Another way to support communication, activity and educative initiatives in the field of new media are festivals partially or entirely dedicated to media art. A successful example of such approach is the international biennale NonStopMedia; one of the most respectable and old festivals, it’s been held in Kharkiv since 2003. The MediaDepo festival in Lviv curated by Bohdan Shumylovych and Andrii Linik evolved from a special program of the Week of Contemporary Art into an independent event. A media artist and new media researcher, Andrii Linik initiated a number of events dedicated to media art, among them Transformator (2009), Futurkongress (2010), Cyber Pills for Mental Health (2015) that featured media art expositions, discussion platforms and lectures on hi-tech art. Over the past few years appeared a whole range of national and regional festivals offering media art exhibitions and events, such as Construction in Dnipropetrovsk (2014, 2015), MZ in Lviv (2015), “Hamselyt media art: generative, geometry, glitch” in Ternopil (2015), Linoleum in Kyiv (2013 - 2015). Besides that, there’re lots of developments in Ukrainian electronic music that require a separate study.


As of today, the Open Archive of Ukrainian Media Art works on the content at www.mediaartarchive.org.ua created with support of i3 program. The website features curators’ articles on main centers of media art in Ukraine; it also contains a data base on all artists, curators, and researchers who work with media art, a calendar of events, festivals and conferences on media art held in Ukraine; there’s also a digital archive of Ukrainian media art, catalogues, articles, posters, invitations, sketches from 1990 up to present day. The website represents all kinds of media art that exists in Ukraine today: video art, video installation, video performance, interactive installation, kinetic sculpture, media activism, generative art, net.art, excel art, ascii art, pixel art, sound art, science art, glitch art, etc.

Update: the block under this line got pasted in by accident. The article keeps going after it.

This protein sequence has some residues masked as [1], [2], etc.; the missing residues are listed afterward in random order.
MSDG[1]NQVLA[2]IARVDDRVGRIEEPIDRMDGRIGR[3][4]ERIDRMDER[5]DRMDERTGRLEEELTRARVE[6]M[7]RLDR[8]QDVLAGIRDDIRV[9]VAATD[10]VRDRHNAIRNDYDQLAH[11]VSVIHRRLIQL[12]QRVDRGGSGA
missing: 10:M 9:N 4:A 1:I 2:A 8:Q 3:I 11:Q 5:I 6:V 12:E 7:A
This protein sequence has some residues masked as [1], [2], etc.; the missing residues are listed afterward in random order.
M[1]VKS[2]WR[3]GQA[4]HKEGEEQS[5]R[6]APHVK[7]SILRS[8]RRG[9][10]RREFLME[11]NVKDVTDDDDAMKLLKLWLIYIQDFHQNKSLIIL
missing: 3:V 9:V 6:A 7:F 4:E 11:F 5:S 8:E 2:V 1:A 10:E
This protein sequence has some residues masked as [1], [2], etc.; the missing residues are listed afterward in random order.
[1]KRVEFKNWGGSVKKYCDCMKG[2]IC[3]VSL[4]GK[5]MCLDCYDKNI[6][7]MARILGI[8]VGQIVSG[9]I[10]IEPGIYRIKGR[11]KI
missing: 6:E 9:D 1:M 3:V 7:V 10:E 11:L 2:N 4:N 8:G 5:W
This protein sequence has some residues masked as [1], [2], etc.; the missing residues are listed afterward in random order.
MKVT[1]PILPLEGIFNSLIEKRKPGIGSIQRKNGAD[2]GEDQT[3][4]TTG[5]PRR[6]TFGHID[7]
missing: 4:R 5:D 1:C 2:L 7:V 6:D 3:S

The Archive, as its name suggests, is open, though the work on its contents isn’t done yet; it still needs more input and research on the history of Ukrainian media art. Particular attention should be drawn to the media arts in the regions. The open status implies that the archive should be replenished with the works of Ukrainian artists who work with new technologies.


At present, the Open Archive of Ukrainian Media Art starts new lines of research – the use of new media in Ukrainian theater (e.g. video in set design), experiments with sound and technology (electronic music), and Ukrainian media archaeology (for instance, cinematic projections in Les Kurbas’ productions in the 1920s and sound experiments with visuals by Dziga Vertov and Mikhail Kaufman).





Ianina Prudenko. Playing with a camera. First Ukrainian video art (in Ukrainian)


Ianina Prudenko. Rabelais of Ukrainian video art: Oleksandr Roytburd (in Ukrainian)